What Can We Learn From the Best Chefs in the World?

What Can We Learn From the Best Chefs in the World? from CFT

By: CFT  08-Oct-2012
Keywords: Food Safety Supervisor, Food Safety Training, Food Hygiene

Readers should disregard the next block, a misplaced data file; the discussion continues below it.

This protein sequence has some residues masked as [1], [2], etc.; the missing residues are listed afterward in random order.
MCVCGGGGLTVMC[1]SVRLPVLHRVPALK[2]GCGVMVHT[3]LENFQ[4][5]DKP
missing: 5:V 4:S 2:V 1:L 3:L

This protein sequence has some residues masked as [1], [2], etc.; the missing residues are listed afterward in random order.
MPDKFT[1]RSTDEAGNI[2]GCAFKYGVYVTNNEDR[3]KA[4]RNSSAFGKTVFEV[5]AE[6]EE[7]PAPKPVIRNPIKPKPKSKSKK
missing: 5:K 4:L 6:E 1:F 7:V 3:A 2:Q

Food poisoning is not only found in the greasy diner down the street. It can, and has, occurred in some of the best restaurants, run by some of the best chefs. In 2009, Heston Blumenthal’s 3 Michelin star Fat Duck Restaurant in Berkshire UK was forced to close temporarily after a food poisoning scare. The health report on the incident singled out oysters tainted with sewage and poor staff hygiene as the causes. In 2011, more than a hundred people suffered food poisoning after attending events at the Georgia Aquarium. The events were catered for by American celebrity chef Wolfgang Puck’s catering firm and the cause of the food poisoning was attributed to Cyclospora in a salad mix. In the same year, English celebrity chef Jamie Oliver’s chain of Italian restaurants was investigated by health authorities after several suspected cases of food poisoning. Spot checks revealed food safety concerns at several restaurants, including exposure of customers to E.coli bacteria and out-of-date meat being served to staff. What this tells us is that it doesn’t matter how good your reputation is or how many Michelin stars your restaurant may have. If things aren’t being done properly behind the scenes, then food poisoning is always a possibility. Obviously, no one sets out to poison their customers. In fact, it is the last thing a renowned chef, or any chef for that matter, wants to see happen. In the cases mentioned above, the well-known chefs were probably not even involved in the day-to-day operations of their restaurants. But when food poisoning strikes, it is their name that’s on the door, which is why it’s so important to make sure the food safety message gets through to those further down the chain of command as well. The key factors to remember in food safety, whether it’s in a commercial kitchen or your own kitchen at home, are: • Correct temperatures – making sure food is kept out of the Danger Zone (5ºC - 60ºC) and is thawed correctly and cooked sufficiently • Correct times and dates – discarding food that has been sitting out too long or is past its use by date • Good hygiene – washing hands frequently and cleaning food preparation areas and equipment thoroughly • Proper storage and handling - avoiding cross-contamination of foods such as raw meat, by storing correctly and handling separately. While you are probably far more likely to get food poisoning from a fast food outlet or greasy spoon café, the fact remains that bacteria don’t discriminate and they don’t watch television, so food safety needs to be a primary focus for everyone, no matter who they are.

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